Data centre cooling design
The ITWeb Data Centre Summit 2018 is the largest gathering of qualified end-users of data centre architecture, infrastructure, technologies and solutions, as well as consumers of the latest trends, including cloud, Azure, blockchain, AI and ML, in South Africa.
Michael Young, applications engineer in thermal management at Vertiv, discusses the latest technology relating to data centre cooling systems and more about the half-day workshop, data centre cooling design, which he will present on in July 2018 at The Forum, Bryanston.
ITWeb: How has data centre technology changed over the years and, more specifically, pertaining to temperature?
Young: Initially the goal of a cooling system was to keep the data centre room cold and ensure that the servers operated within an acceptable limit. As time progressed, servers evolved and greater cooling demands were required. Therefore, cooling technology also evolved whereby the new focus was to provide an energy-saving type of cooling unit while meeting the required cooling loads. To utilise free cooling and reduce electrical consumption, the operating temperatures within a data centre were increased. The operating limit of a data centre is still, however, dictated by the allowable operating temperatures of the servers as well as specific components within the cooling unit.
ITWeb: You mention in your synopsis for the upcoming DC2018 Summit that a "higher operating temperature" is optimal. How and why has this thought process changed?
Young: Initially the operating temperatures were seen in the light of "colder is better". As time progressed, end users realised that there are substantial operational costs savings when higher operating temperatures are implemented in a data centre. This shift in thought process has changed the way we design our data centres and paved the way for new types of cooling technology.
ITWeb: How does correct airflow management improve the efficiency of a data centre?
Young: There lies a relationship between airflow, fan speed and power consumption and all these relationships are known as fan laws. So if the servers require a high amount of airflow from a cooling unit, the cooling units fan is required to operate at a higher speed. Operating the fan at a higher speed increases the power requirements by a cubic function. So the idea is to constantly operate the fans so they just provide the required amount of air that is needed from the servers. This is why airflow management is so important, as incorrect operations of the supply air fans can undo energy saving capabilities of the compressor. Remember, a heating, ventilation, and air conditioning (HPAC)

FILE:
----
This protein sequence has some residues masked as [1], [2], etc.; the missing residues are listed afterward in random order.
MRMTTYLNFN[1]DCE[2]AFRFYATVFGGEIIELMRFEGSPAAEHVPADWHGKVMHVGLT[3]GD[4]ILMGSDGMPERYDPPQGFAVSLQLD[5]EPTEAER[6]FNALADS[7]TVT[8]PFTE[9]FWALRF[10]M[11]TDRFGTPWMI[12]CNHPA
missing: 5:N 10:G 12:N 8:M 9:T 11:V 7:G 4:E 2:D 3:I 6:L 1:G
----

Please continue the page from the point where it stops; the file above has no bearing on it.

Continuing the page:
system is a system: each component must operate together to meet the server needs.
ITWeb: What is a specification document and how does it apply to the overall cost of a data centre?
Young: The specification document is a technical document that states the full requirements, construction and operations of a specific system within the data centre. It is required to ensure that all tenders are fair and that all suppliers quote equivalent products that meet specific needs of the client. Specification documents are generated by consulting engineers who perform the preliminary design of a system for a data centre and then base an entire tender around this document. Additional costs will be allocated to the capital costs when constructing or refurbishing a new data centre.
ITWeb: What are you going to cover in the half-day workshop on Wednesday 11 July 2018?
Young: The HPAC cooling system of a data centre is the main contributor to electrical consumption and high operating costs. These costs can be reduced with the correct implementation of server orientation, infrastructure and cooling technology. In this half-day event, we will discuss how the correct installation of servers, aisle containment and selection of operating conditions can improve efficiency and reduce operational costs within your data centre.
I will explain how implementing hot and cold aisle containment can reduce the overall unit size and reduce capital costs; how team work operation between computer room air conditioning units can reduce energy consumption and provide unit redundancy; how a cooling unit must provide the correct amount of cooling and the correct amount of air to ensure the data centre is operating in the correct conditions; how correct airflow management can improve the energy efficiency of a cooling system; and, lastly how the specification document can influence the overall price of a new data centre.